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Five Fab Facts About Co‑ops

We think co-ops are fabulous. Cooperation is, after all, a word that implies people working together towards the same end—mutually benefitting one another and the larger community. Both economically beneficial and socially responsible, co-ops are community-minded businesses that make the world a better place. Here are five fab reasons to celebrate co-ops:

1. Everyone is welcome

At co-ops, everyone is welcome. You don’t need to be a member to shop at a food co-op.* Although membership is encouraged, and often provides additional rewards, your local co-op is democratically owned and operated, and all customers are welcome. So check out the fresh, delicious food that co-ops have to offer and, if you choose, become a member.

2. The magnificent 7

Cooperative businesses proudly operate with seven principles that serve as guidelines to provide a democratic structure for co-ops around the world. While adoption of these principles is not required, most co-ops choose to adopt them for their business.

3. They support their local communities

One of seven cooperative principles is concern for community, meaning co-ops work toward more sustainable communities through initiatives undertaken by co-op employees and approved by a democratically elected board.

By shopping at a co-op, you might be helping your community with hunger relief, nutrition education, support of local producers or environmental conservation. Learn more about how co-ops contribute to a robust local economy, a vibrant community and a healthy environment.

4. Co-op members are also the owners

The cooperative model is unique. A co-op exists to serve its members, but the members are also the owners. With ownership comes an opportunity to participate in co-op elections and to reap economic rewards for ownership, often in the form of patronage dividends.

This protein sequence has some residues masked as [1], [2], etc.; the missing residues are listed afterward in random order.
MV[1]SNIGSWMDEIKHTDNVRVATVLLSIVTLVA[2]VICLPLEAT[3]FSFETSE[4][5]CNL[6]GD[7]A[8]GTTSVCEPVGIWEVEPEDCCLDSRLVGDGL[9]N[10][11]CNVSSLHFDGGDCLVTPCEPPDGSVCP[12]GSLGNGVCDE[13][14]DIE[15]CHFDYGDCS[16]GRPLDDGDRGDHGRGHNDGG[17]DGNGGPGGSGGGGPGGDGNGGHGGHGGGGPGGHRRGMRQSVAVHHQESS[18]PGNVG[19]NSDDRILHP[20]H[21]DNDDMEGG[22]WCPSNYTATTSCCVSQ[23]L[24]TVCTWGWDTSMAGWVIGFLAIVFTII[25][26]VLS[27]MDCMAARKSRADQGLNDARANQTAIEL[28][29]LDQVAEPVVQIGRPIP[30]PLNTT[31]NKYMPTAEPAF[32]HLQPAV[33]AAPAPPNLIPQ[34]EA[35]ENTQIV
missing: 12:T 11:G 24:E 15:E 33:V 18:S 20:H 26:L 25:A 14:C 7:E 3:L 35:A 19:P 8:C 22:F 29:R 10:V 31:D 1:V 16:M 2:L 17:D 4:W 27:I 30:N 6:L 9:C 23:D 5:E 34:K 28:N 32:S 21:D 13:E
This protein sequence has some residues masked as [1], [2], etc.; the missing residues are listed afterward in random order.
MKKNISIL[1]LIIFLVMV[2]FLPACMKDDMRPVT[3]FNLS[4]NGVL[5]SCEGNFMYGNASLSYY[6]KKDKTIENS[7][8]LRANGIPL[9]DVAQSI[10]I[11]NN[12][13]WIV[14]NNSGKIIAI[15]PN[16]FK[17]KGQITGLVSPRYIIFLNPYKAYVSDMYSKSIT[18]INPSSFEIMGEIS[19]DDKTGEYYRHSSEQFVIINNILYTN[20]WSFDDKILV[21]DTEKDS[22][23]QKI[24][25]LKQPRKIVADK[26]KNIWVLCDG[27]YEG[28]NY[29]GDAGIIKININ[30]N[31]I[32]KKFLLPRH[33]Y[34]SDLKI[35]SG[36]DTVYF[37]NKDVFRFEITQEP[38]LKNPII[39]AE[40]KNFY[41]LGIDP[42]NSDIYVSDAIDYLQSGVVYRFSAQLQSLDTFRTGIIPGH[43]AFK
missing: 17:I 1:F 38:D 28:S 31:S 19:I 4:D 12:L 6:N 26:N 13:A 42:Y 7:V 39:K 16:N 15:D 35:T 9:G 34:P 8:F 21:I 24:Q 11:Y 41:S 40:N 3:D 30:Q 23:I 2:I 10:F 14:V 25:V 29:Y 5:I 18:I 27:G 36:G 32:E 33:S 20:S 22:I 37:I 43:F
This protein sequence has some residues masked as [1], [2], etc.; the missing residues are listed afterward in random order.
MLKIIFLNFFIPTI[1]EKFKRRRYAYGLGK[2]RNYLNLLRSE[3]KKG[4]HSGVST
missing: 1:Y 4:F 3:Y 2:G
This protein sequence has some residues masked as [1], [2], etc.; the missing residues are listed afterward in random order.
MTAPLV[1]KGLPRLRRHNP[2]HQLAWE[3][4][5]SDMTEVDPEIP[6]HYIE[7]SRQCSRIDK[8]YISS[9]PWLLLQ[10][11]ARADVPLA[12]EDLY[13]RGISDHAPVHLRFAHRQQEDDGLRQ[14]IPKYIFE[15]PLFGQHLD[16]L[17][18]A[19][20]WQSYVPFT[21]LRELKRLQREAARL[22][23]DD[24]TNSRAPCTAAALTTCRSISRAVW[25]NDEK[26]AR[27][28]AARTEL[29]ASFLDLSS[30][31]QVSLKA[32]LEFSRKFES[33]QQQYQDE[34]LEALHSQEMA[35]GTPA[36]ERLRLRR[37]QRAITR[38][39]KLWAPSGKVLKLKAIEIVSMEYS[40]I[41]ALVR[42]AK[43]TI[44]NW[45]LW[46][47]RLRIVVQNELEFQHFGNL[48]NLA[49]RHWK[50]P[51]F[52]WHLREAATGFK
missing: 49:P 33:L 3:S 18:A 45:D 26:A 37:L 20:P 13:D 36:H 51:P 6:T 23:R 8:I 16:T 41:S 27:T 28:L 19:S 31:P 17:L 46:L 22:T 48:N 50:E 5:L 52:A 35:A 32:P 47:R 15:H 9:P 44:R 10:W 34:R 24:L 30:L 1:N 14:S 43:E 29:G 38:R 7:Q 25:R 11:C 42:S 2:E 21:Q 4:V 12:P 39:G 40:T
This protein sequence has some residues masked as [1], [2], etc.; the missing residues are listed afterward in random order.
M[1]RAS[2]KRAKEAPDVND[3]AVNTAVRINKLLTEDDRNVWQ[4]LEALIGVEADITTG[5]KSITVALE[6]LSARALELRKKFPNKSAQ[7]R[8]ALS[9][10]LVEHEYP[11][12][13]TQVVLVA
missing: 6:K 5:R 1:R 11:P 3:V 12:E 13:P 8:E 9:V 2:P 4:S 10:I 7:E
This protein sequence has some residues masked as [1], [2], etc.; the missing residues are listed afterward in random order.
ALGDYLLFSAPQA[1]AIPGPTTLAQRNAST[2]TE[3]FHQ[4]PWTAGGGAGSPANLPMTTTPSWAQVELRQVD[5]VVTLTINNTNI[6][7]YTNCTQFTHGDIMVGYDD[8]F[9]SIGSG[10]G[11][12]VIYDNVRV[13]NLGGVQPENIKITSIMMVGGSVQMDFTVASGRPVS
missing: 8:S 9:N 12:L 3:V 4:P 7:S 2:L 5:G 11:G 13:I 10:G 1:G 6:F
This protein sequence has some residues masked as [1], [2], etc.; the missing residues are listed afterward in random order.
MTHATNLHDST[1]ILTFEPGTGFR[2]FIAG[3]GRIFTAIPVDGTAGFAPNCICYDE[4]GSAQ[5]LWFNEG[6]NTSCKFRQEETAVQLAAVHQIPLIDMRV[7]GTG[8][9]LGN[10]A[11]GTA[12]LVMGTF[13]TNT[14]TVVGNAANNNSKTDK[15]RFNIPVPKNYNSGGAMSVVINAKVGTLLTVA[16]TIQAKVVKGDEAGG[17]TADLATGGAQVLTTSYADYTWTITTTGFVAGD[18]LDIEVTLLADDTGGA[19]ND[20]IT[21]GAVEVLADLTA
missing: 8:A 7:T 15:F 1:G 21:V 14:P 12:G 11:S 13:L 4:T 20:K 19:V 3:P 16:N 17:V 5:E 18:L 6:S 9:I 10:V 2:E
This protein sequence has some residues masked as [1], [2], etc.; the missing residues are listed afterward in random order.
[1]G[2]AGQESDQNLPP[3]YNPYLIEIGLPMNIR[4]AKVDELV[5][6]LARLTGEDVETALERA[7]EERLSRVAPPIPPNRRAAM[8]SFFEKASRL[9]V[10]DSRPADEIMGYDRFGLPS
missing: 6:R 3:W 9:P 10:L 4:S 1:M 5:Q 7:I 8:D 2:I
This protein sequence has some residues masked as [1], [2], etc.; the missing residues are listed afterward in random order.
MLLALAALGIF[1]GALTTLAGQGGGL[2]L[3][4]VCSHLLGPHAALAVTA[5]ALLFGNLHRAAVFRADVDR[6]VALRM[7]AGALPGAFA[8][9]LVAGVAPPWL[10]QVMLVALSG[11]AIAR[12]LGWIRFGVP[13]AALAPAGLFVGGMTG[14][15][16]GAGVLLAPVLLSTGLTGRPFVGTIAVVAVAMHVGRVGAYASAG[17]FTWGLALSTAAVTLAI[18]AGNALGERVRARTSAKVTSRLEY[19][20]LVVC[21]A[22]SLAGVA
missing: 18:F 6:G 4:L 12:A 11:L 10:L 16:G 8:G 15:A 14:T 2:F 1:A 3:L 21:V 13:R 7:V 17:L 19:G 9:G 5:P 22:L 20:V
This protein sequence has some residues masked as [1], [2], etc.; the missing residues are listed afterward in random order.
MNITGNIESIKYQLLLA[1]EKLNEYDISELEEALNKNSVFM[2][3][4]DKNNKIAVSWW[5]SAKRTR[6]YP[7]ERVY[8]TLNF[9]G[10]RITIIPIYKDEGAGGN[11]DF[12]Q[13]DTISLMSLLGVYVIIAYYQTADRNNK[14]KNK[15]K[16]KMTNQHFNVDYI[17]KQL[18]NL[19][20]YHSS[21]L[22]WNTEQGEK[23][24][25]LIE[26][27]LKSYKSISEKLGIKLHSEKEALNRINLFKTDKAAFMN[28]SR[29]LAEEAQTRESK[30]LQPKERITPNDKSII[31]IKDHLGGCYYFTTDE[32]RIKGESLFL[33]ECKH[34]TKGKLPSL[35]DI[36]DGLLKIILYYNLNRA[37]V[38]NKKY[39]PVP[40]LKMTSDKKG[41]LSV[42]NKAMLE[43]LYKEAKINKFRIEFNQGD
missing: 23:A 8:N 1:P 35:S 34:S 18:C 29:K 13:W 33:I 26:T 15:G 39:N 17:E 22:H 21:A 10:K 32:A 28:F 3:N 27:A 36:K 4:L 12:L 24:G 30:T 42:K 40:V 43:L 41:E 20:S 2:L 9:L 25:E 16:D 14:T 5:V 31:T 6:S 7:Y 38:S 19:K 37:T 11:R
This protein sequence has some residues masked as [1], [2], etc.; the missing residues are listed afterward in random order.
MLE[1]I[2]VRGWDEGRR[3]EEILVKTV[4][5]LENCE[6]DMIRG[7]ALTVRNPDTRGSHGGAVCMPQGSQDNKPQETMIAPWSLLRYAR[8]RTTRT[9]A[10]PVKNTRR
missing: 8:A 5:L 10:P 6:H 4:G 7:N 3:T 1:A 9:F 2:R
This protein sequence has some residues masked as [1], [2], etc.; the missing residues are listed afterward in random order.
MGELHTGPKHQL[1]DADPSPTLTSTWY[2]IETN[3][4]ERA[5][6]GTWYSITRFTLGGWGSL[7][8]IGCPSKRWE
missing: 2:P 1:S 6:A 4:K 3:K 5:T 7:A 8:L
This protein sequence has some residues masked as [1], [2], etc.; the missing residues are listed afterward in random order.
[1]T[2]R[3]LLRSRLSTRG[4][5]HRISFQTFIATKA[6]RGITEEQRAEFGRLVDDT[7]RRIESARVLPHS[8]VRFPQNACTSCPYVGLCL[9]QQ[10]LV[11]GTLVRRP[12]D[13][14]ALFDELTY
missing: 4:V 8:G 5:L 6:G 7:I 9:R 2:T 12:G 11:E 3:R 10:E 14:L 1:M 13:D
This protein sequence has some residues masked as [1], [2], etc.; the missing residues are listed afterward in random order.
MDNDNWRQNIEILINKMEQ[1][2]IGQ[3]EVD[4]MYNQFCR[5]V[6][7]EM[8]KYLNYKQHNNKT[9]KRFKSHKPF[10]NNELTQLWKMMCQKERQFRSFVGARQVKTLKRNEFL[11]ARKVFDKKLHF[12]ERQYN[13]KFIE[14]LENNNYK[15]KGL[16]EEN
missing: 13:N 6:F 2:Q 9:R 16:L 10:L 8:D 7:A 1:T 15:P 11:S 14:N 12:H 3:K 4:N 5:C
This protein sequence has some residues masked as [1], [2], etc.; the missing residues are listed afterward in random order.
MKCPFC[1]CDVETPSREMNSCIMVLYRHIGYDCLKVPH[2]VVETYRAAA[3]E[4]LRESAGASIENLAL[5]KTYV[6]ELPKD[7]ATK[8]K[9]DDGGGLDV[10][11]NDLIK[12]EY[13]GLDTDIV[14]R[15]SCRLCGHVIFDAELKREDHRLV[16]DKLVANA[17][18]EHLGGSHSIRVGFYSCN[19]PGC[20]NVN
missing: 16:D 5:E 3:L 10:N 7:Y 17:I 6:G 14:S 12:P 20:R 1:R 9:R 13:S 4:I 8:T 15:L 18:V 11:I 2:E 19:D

Globally, there are nearly one billion people who are cooperative member-owners. In the United States, there are more than 29,000 co-ops, including — but not limited to — retail food co-ops, like the grocers that are members of NCG, the organization that brings you this website. Beyond your neighborhood food co-op, cooperatives exist in other areas such as brew-pubscoffeedairy farmscredit unionselectrichardware stores, crafts, housing and chocolate, to name a few.

5. DOTcoop

Look up to the address bar at the top of your browser. Notice the DOTcoop at the end of our URL? As co-op fans, we like to brag about this little badge of honor that demonstrates major credibility. The .coop puts co-ops on par with the web domains like .org, .edu and .gov. Co-ops have their own domain, so when you're on .coop you can trust that you're working with a verifiable cooperatively owned business.

These are just five of the many fab facts about co-ops. If you are ready to become a smooth cooperator, find a co-op near you and find out more!

* Park Slope Food Co-op is the exception to this rule for co-ops affiliated with National Co+op Grocers. At Park Slope Food Co-op, being a “working member” is required to  participate and shop there. Many co-ops were based on a similar model in the 70’s, but no longer have that requirement.